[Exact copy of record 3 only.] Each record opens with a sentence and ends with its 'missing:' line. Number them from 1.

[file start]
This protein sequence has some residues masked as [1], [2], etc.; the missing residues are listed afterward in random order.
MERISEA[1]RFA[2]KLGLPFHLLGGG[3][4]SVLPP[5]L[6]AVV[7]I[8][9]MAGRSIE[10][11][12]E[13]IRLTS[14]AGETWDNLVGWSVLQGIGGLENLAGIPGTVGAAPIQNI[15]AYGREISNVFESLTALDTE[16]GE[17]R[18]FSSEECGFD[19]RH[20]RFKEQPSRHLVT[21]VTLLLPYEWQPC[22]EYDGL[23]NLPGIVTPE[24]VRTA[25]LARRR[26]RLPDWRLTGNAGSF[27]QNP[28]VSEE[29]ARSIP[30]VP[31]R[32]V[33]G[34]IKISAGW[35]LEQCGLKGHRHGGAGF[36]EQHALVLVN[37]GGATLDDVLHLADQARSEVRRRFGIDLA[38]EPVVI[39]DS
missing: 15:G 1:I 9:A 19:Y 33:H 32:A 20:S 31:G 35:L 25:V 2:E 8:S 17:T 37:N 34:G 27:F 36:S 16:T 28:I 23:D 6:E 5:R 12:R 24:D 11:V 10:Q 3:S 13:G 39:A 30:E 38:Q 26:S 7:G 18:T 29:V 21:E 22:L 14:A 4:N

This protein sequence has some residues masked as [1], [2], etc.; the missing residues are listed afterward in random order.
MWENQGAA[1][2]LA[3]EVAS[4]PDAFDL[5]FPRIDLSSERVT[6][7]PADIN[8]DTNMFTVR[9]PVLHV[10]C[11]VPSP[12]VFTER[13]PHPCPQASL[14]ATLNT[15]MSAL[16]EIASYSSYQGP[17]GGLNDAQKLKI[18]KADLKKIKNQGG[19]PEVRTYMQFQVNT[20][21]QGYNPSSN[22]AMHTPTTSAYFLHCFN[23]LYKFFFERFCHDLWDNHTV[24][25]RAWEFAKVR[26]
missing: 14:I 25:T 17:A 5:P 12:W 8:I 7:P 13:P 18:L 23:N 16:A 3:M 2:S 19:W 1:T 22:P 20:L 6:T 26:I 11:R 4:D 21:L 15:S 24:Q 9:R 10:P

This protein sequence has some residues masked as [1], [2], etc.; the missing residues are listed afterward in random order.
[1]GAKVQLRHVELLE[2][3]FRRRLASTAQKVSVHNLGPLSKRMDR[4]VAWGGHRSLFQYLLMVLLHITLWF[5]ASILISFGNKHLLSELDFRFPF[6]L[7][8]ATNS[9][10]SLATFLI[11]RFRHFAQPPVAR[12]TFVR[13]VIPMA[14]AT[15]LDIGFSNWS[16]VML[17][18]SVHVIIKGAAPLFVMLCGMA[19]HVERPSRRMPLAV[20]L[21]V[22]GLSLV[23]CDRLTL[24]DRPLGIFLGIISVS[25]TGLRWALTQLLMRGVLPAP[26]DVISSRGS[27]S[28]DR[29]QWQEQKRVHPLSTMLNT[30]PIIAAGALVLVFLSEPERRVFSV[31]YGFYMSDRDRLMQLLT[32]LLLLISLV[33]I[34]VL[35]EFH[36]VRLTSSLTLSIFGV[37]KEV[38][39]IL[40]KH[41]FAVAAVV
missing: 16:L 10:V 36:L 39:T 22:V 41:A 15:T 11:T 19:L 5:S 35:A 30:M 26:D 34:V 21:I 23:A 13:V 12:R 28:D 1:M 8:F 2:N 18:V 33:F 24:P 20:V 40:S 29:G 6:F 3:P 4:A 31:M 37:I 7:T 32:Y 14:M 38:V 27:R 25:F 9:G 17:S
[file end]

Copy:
This protein sequence has some residues masked as [1], [2], etc.; the missing residues are listed afterward in random order.
[1]GAKVQLRHVELLE[2][3]FRRRLASTAQKVSVHNLGPLSKRMDR[4]VAWGGHRSLFQYLLMVLLHITLWF[5]ASILISFGNKHLLSELDFRFPF[6]L[7][8]ATNS[9][10]SLATFLI[11]RFRHFAQPPVAR[12]TFVR[13]VIPMA[14]AT[15]LDIGFSNWS[16]VML[17][18]SVHVIIKGAAPLFVMLCGMA[19]HVERPSRRMPLAV[20]L[21]V[22]GLSLV[23]CDRLTL[24]DRPLGIFLGIISVS[25]TGLRWALTQLLMRGVLPAP[26]DVISSRGS[27]S[28]DR[29]QWQEQKRVHPLSTMLNT[30]PIIAAGALVLVFLSEPERRVFSV[31]YGFYMSDRDRLMQLLT[32]LLLLISLV[33]I[34]VL[35]EFH[36]VRLTSSLTLSIFGV[37]KEV[38][39]IL[40]KH[41]FAVAAVV
missing: 16:L 10:V 36:L 39:T 22:V 41:A 15:T 11:T 19:L 5:S 35:A 30:M 26:D 34:V 21:I 23:A 13:V 12:R 28:D 1:M 8:F 2:N 18:V 33:F 24:P 20:V 40:S 29:G 6:F 3:P 4:A 31:M 37:I 7:T 32:Y 14:M 38:V 27:R 25:F 9:G 17:S